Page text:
Sunday, October 30, 2011


Written & Directed by Pedro Almodvar

Where & When: Arclight Cinemas, Hollywood, CA.  October 16, 2011 7:00PM

Pedro Almodovar, the Spanish writer/director best known for his stylish, technicolor melodramas laced with a kinky sexuality, has returned with his latest, "The Skin I Live In" and while all of these components are still very much in place but this time he has added a new twist, or rather, twisted, dark and disturbing element to his new feature that comes across as very extreme, even for Almodovar.

Based on the novel, "Tarantula" by Thierry Jonquet, Antonio Banderas plays Dr. Robert Ledgard, a plastic surgeon who has announced to his colleagues that he has just developed in the lab human flesh that cannot burn. However, what the doctor neglected to tell them is that he wasn't testing the skin on lab animals but on an actual human, a young woman he is holding captive in his home.

Imprisoned for the last six years while still looking quite healthy, sexy and vibrant, Vera (Elena Anaya) has remained in a room in Ledgard's tastefully decorated mansion wearing only a flesh-colored bodysuit as she reads, practices yoga and tries to hang on to her sanity. Vera is constantly watched by cameras installed in the room to survey her every move while she is cared for by Marilia (Marisa Paredes), Ledgard's long-time housekeeper who never questions the idea of housing a prisoner.

An unexpected visitor arrives at the house, a man in a tiger costume. Zeca (Roberto Alamo) is Marilia's estranged son who is dressed this way because he is wanted for an armed robbery and since it is carnival, this is the only chance he can move around undetected. He sees Vera on the camera and thinking that she is someone that he knows, demands that his mother take him to her. After Marilia refuses, Zeca ties her up, then searching each room until he finds Vera where he proceeds to ravish her. The doctor arrives home finding Zeca on top of Vera and shoots him to death.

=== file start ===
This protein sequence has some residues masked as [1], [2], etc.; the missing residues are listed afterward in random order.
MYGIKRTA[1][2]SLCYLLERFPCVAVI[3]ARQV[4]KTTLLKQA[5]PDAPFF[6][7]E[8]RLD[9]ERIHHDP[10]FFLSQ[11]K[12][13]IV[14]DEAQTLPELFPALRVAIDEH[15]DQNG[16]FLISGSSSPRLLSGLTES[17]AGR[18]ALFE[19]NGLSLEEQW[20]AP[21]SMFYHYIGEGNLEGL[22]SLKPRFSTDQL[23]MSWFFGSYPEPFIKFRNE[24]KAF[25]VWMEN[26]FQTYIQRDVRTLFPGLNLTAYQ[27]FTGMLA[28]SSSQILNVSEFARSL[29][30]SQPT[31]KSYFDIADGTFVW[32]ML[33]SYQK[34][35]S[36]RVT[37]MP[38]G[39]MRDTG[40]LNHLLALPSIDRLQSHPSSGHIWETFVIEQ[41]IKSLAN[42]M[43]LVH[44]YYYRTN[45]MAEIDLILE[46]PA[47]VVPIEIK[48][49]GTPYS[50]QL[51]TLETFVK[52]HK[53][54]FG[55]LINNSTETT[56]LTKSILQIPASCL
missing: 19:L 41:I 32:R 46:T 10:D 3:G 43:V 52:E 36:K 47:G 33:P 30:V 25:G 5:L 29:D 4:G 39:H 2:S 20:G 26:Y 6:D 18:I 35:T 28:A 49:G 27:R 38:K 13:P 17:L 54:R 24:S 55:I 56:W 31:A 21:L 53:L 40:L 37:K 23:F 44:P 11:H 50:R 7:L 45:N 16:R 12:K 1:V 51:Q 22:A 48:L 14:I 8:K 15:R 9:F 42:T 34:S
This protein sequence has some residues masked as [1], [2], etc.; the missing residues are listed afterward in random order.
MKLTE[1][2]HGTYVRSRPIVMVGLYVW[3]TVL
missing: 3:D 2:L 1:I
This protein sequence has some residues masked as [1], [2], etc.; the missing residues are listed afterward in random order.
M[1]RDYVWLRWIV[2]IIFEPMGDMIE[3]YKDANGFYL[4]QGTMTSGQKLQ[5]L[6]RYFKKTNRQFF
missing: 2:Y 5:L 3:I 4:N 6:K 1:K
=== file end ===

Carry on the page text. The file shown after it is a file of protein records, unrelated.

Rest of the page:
It's impossible to describe the film much further without giving away too much but I can say that there is a mysterious connection between Zeca, the doctor and his deceased wife who perished in a fiery car crash as well as with Vera who is imprisoned because of her tragic relationship with the doctor's mentally, unbalanced daughter and none of this is in any way you could ever possibly imagine.

Mr. Almodovar is in full control as his take on a horror film is done in the only way he knows; "The Skin I Live In" is boldly perverse, opulently creepy, and extravagantly disturbing but the final results end up being too grave to be much fun and a touch too frivolous to be taken seriously.

The screenplay is both overheated and undercooked for it is complicated, wildly over-the-top but still feels slight..While there are drops of  tiny clues throughout, the characters still have go through lengthy, detailed explanations to help figure it all out. There are hints of Almodovar's trademark quirky humor throughout but there isn't nearly enough to offset some of the absurdities of the plot..

Banderas, who hadn't appeared in an Almodovar film since 1990's, "Tie Me Up! Tie Me Down!", gives one of his best performances in a long time. He manages to appear somewhat reasonable yet wildly deranged at the same time. Ms Anaya, a stunning beauty, is a magnetic presence who doesn't say much but her expressive face displays her steely determination to survive her ordeal.

While "The Skin I Live In" is far from my favorite from Mr. Almodovar but let's face it--it's still Almodovar. Cinema is in desperate need right now for a film maker who offers his delightful style of wit, charm, and camp and (like how I feel about Woody Allen) even the lesser works by Pedro Almodovar are still more fascinating, watchable and enjoyable than many films out there.

Tuesday, October 18, 2011


Written by George Clooney & Grant Heslov and Beau Willimon

Directed by George Clooney

Where & When: Arclight Cinemas,  Hollywood, CA, October 10, 2011 7:00PM